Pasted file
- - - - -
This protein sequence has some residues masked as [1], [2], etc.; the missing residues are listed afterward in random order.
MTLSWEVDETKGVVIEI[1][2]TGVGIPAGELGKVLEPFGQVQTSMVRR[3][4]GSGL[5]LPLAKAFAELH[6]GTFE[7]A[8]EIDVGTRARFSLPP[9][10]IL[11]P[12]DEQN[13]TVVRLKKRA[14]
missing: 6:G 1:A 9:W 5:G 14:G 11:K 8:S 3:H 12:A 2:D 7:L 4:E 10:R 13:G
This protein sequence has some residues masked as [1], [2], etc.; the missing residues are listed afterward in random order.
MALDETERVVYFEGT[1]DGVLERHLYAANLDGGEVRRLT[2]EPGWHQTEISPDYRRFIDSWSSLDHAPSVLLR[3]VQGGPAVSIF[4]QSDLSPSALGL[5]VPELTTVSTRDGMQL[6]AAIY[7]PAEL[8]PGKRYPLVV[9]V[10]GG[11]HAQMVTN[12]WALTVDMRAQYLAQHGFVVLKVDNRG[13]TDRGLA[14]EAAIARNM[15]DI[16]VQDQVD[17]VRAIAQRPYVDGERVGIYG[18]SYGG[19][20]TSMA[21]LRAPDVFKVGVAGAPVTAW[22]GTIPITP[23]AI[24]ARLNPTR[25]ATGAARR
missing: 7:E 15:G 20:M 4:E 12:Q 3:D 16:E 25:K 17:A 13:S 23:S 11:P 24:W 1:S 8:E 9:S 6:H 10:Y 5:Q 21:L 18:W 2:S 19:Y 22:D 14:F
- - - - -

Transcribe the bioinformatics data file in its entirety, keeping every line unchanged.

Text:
This protein sequence has some residues masked as [1], [2], etc.; the missing residues are listed afterward in random order.
MTLSWEVDETKGVVIEI[1][2]TGVGIPAGELGKVLEPFGQVQTSMVRR[3][4]GSGL[5]LPLAKAFAELH[6]GTFE[7]A[8]EIDVGTRARFSLPP[9][10]IL[11]P[12]DEQN[13]TVVRLKKRA[14]
missing: 6:G 1:A 9:W 5:G 14:G 11:K 8:S 3:H 12:A 2:D 7:L 4:E 10:R 13:G
This protein sequence has some residues masked as [1], [2], etc.; the missing residues are listed afterward in random order.
MALDETERVVYFEGT[1]DGVLERHLYAANLDGGEVRRLT[2]EPGWHQTEISPDYRRFIDSWSSLDHAPSVLLR[3]VQGGPAVSIF[4]QSDLSPSALGL[5]VPELTTVSTRDGMQL[6]AAIY[7]PAEL[8]PGKRYPLVV[9]V[10]GG[11]HAQMVTN[12]WALTVDMRAQYLAQHGFVVLKVDNRG[13]TDRGLA[14]EAAIARNM[15]DI[16]VQDQVD[17]VRAIAQRPYVDGERVGIYG[18]SYGG[19][20]TSMA[21]LRAPDVFKVGVAGAPVTAW[22]GTIPITP[23]AI[24]ARLNPTR[25]ATGAARR
missing: 7:E 15:G 20:M 4:E 12:Q 3:D 16:E 25:K 17:A 13:S 23:S 11:P 24:W 1:S 8:E 9:S 6:H 10:Y 5:Q 21:L 18:W 2:S 19:Y 22:D 14:F